Part 1: Appetizers | Part 2: Main Courses
Like a bunch of other recent posts, this review is from four years ago and will mostly be me trying to remember what I ate. Pictures help, but they can only do so much. Also, I’ll be splitting this post up into two parts, since there are way too many pictures for a single review.
Opened in 1986 by brothers Joan and Josep, El Celler de Can Roca started as a simple restaurant located in a working class suburb of Girona, Spain. After essentially kicking the culinary world’s ass, they relocated up the street in 2007 to their current location. El Celler de Can Roca was named Restaurant Magazine’s best restaurant in the world last year, and this year it came in second. None of that is relevant though, since I dined here in 2011. I believe it was ranked second in the world when I went, but I don’t really remember. Maybe it was last. Maybe I wasn’t even reading Restaurant Magazine. Maybe I was reading Highlights. Look, it has three Michelin stars and if that’s not good enough for you then may God have mercy on your soul.
I wasn’t staying in Girona, so I had make the hour drive from Barcelona. The first thing I noticed when I arrived was the weird suburban location. And when I say weird I mean weird in how perfectly not weird it was. No bustling city, no sweeping landscapes, absolutely nothing that would indicate this was home to one of the best restaurants in the world. Nothing except the giant flashing arrow that read “Best Restaurant in the World.” Just kidding, there wasn’t an arrow. Although if I was the owner there would be. There would be three.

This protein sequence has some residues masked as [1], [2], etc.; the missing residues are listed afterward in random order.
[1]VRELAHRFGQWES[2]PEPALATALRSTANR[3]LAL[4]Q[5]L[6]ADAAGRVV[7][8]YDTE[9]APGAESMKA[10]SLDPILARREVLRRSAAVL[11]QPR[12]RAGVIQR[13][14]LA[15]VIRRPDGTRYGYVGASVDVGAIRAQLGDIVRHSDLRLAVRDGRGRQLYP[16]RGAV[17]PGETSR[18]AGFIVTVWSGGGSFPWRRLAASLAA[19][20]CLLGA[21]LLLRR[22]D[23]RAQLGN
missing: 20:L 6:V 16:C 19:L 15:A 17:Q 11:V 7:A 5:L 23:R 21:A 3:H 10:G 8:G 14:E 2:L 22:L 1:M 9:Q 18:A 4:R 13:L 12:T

El Celler de Can Roca’s architecture is a mix of wood and glass, with the dining area wrapping around an enclosure of trees. Just look at this thing. It’s beautiful. And it manages to create an atmosphere more impressive than anything you’d expect from its suburban location. Because what you’d expect from its suburban location is Denny’s. Okay, fine, TGI Fridays.
They brought these out hanging on an olive bonsai tree so you could pick and eat them like you would in the wild. Caramelized olives grow on trees in the wild, right? Yes? No? Maybe they do. What am I, a botanist?
Frozen in a way that the campari melted in your mouth. Like a tiny, delicious, alcoholic bonbon.
Ring calamar adaptation
I don’t remember what this tasted like, but I can imagine and in my head it’s incredible. A tiny piece of chewy brioche topped with truffles. I imagine this is what rich people replace their cheesy puffs with.
I’m going to stop at the appetizers because this seems like a good place to break. I’ll post the rest of the actual food courses later, although I’m starting to realize I don’t have much more to say about the meal since I don’t remember it. The next post will probably just be a bunch of pictures. Not of food, but of me posing erotically on the beach. I hope you’re cool with that.
El Celler de Can Roca
Carrer de Can Sunyer, 48
Phone number: +34 972 222 157